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In Victorian England, the independent and headstrong Bathsheba Everdene attracts three very different suitors: Gabriel Oak, a sheep farmer; Frank Troy, a reckless Sergeant; and William Boldwood, a prosperous and mature bachelor.
Divorced working woman Alex and well-to-do Jewish family doctor Daniel Hirsh share not only the same answering service but also the favours of young Bob Elkin who bed-hops between them as ... See full summary »
The battle of the sexes and relationships among the elite of Britian's industrial Midlands in the 1920s. Gerald Crich and Rupert Berkin are best friends who fall in love with a pair of ... See full summary »
The day is the hottest on record, our bachelor hero, with all possible means of securing relief and comfort at his command, is sweltering in the seclusion of his luxurious apartments. ... See full summary »
Based on Thomas Hardy's 19th century novel, Bathsheba Everdene is a willful, passionate girl who is never satisfied with anything less than a man's complete and helpless adoration. And she captures the lives and loves of three very different men: Gabriel Oak, a sheep farmer who is captivated by her beauty and proposes marriage; William Boldwood, a prosperous man in his early forties and a confirmed bachelor; and Sergeant Frank Troy, a handsome, reckless swordsman given to sudden fits of violence. Written by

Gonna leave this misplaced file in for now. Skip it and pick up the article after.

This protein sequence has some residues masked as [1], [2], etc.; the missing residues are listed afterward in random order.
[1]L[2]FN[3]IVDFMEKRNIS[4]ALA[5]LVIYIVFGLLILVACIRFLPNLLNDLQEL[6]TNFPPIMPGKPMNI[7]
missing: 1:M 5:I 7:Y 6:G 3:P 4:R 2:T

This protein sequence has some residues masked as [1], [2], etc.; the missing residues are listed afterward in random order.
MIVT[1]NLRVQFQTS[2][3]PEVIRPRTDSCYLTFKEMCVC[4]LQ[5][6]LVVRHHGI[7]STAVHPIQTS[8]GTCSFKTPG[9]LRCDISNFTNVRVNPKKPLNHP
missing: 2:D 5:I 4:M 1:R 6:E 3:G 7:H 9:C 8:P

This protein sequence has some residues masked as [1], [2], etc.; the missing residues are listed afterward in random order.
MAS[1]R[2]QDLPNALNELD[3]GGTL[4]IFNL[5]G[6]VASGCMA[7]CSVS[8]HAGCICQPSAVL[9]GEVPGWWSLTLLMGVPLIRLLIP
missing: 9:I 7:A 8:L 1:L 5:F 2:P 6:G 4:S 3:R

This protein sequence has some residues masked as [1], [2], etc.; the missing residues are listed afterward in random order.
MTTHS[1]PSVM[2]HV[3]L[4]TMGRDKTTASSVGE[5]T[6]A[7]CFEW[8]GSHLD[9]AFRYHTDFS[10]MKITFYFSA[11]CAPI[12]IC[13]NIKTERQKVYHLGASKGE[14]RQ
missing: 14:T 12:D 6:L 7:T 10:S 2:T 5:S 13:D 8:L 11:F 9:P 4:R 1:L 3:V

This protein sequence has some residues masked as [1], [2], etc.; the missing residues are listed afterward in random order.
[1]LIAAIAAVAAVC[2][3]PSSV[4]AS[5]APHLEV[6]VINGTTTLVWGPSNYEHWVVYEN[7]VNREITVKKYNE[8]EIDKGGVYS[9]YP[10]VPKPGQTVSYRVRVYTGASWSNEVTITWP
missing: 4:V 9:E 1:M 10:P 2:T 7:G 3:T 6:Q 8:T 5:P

""Seeds of Love"" (uncredited)
Words written by Mrs. Fleetwood Habergam around 1689
Maybe sung to a traditional tune by Sir George Macfarren, Come open the door sweet Betty
Sung by Joseph Poorgrass and friends at outdoor feast at request of Bathsheba See more »
This is a brilliant film from beginning to end and Julie Christie delivers one of the great female performances in movies. She is enchanting and utterly charming dominating every scene she's in because she is just so incredibly beautiful. Her three male co-stars, however, shine just as well and it's difficult to say which one is the best because they are all so good. It's the director, of course, who is responsible for creating this incredible ensemble of acting and John Schlesinger is one of the great directors who reigns at the peak of his field. But ultimately the film belongs to Julie Christie who is in virtually every scene. The promise she showed in Darling for which she won the Oscar is more than demonstrated here where she is so great she can only be compared with Garbo, Hepburn, Crawford or Davis. I am a Julie Christie fan forever.
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